Lake Superior is one of the busiest shipping lanes in North America and is connected to the Atlantic Ocean via the St. Lawrence Seaway. More than 1000 ships travel its waters each year landing either in the port of Duluth in the United States or Thunder Bay in Canada. Lake Superior is also large enough that it has considerable effect on the weather, especially when winds blow across its surface. Duluth sees over 50 days of fog between spring and fall and sometimes during a particularly cold winter the entire lake will freeze over. Another weather phenomenon common to the region, and particularly to Lake Superior, are the sometimes-vicious “northeasters”, which are gales that occur (mostly in November) and are formed when intense low pressure systems pass over the lake, thus creating hurricane-force winds that churn up enormous waves.

(Locals refer to these storms as “the witch of November.” It’s little wonder that the bottom of Lake Superior is littered with the skeletons of no less than 350 ships, most of them falling victim to the temperamental November ‘witch’)

That’s fascinating Kemp, but why the hell are you telling us all of this? And why the hell so many links?

Simple. Today (Thursday, November 10, 2005) is the 30th Anniversary of the most famous sinking on Superior (as well as the most baffling): that of the S.S. Edmund Fitzgerald.

This is a story that has always interested me and I knew, after realizing that the anniversary was today, that I had to write about it and give all you loyal readers the means to find out more, thus the superfluity of linkage.

The Fitzgerald was one of the largest lake vessels of her kind at 729 feet long, 75 feet wide and with a cargo capacity of 27,500 tons. The 7,500 horsepower engines were built by Westinghouse Electric Corporation and helped the ship set different shipping records.

The captain was Earnest MacSorley and gale warnings had already been issued when MacSorley steered the Edmund Fitzgerald, loaded down with taconite, out of Superior, Wisconsin’s docks shortly after 2PM. Meanwhile what looked like a typical November storm was intensifying. On the morning of November 10, heavy rain was falling and winds were gusting from the Northwest in excess of 60 mph as the storm tracked toward Canada, pummeling the Fitzgerald. A little after 3PM that same afternoon, Captain MacSorley reported that his ship was suffering damage and listing. At that time, another ship (The S.S. Arthur M. Anderson) that was sailing close to the Fitzgerald, agreed to stay close until they reached the calmer waters of Whitefish Bay.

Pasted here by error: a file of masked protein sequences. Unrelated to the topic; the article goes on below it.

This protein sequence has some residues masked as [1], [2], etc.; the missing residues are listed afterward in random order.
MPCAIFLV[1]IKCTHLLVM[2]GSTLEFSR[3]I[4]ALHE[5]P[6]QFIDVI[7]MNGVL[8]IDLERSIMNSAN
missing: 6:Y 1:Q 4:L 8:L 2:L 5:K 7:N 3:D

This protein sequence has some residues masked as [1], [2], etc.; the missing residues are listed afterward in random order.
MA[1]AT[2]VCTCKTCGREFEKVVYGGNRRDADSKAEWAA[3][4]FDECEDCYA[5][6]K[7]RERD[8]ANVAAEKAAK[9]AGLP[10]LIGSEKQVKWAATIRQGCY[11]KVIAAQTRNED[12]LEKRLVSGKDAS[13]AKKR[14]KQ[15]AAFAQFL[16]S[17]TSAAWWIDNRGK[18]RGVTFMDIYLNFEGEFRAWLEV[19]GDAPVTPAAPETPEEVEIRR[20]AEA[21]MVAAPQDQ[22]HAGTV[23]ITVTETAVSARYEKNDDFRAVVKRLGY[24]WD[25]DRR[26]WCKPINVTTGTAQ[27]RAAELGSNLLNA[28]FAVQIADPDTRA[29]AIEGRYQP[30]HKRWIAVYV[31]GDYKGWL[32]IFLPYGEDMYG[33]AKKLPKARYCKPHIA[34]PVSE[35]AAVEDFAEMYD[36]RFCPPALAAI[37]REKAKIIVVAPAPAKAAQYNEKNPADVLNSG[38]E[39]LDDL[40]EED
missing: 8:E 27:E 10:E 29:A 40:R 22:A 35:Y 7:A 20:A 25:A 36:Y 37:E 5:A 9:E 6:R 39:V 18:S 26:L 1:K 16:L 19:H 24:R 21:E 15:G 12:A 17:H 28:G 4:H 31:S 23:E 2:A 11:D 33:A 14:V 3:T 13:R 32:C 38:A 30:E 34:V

In less than a half hour, the storm intensified with wind gusts clocking in at over 100 miles per hour. Shortly thereafter MacSorley again called in to the Anderson, and reported that the ship had lost all radar. Both ships continued on through the worsening conditions, the Anderson keeping track of the Edmund Fitzgerald on her radar screen. By early evening, around 7PM, meteorologists believe the storm’s pressure reached its lowest point; this combined with energy from the jet stream and created a series of enormous waves that first slammed into the Anderson and then into the Fitzgerald. The Anderson sustained damage but survived the onslaught and immediately The captain of the Anderson, Jesse Cooper, radioed the Edmund Fitzgerald to warn the crew of what to expect. The last words that came from Captain MacSorley were, “We are holding our own”.

Ten minutes later, around 7:25 PM… the big freighter had disappeared from all radar screens and the ‘witch’ had claimed yet another victim.

The day after the wreck, Mariners' Church in Detroit rang its bell 29 times, once for each life lost, a memorial that continues to this day. Every year on the anniversary, the church reads the names of the crewmen and rings the church bell.

An investigation by the Coast Guard suggested that the Edmund Fitzgerald had likely suffered enough initial damage that she began taking on water, causing the ship to list. Already unstable, the Fitzgerald was unable to ride out the onslaught of the massive waves once the northeaster worsened and she foundered, plunging to the bottom of Lake Superior with enough force to snap her in half. That report proved controversial, with the most common alternate theory contending that inoperative radar forced the crew to rely on maps that were woefully inacurate and, as a result, the Fitzgerald ran aground on a shoal without the crew knowing it and received bottom damage, thus causing it to gradually take on water until it sank.

The Edmund Fitzgerald now lies rusting under 550 feet of water. None of the sailors bodies were ever recovered. On July 4, 1995, a submarine expedition salvaged the ship’s bell and replaced it with another (as a tribute to the sailors and their families) with the date of the disaster and the names of the dead engraved on it. The bell is on display at the Whitefish Point museum near Paradise, Michigan.

The mystery of exactly how and why the Edmund Fitzgerald sank has never been discovered and the attachment of the ship and the story lives on, helped by the Gordon Lightfoot song: “The Wreck of the Edmund Fitzgerald.” (lyrics to the song can be found here)

After reading a piece about the sinking in Newsweek, Lightfoot was inspired to write one of the signature songs of his lengthy career (and also one of his greatest hits) that turned into an improbable Top 40 smash.

Maritime historian Frederick Stonehouse, when speaking about the song, states: “In large measure, his song is the reason we remember the Edmund Fitzgerald. That single ballad has made such a powerful contribution to the legend of the Great Lakes.”

Three decades after the tragedy, the Fitzgerald remains the most famous of the 6,000 ships that disappeared on the Great Lakes. And the reasons for its sinking will probably never be known.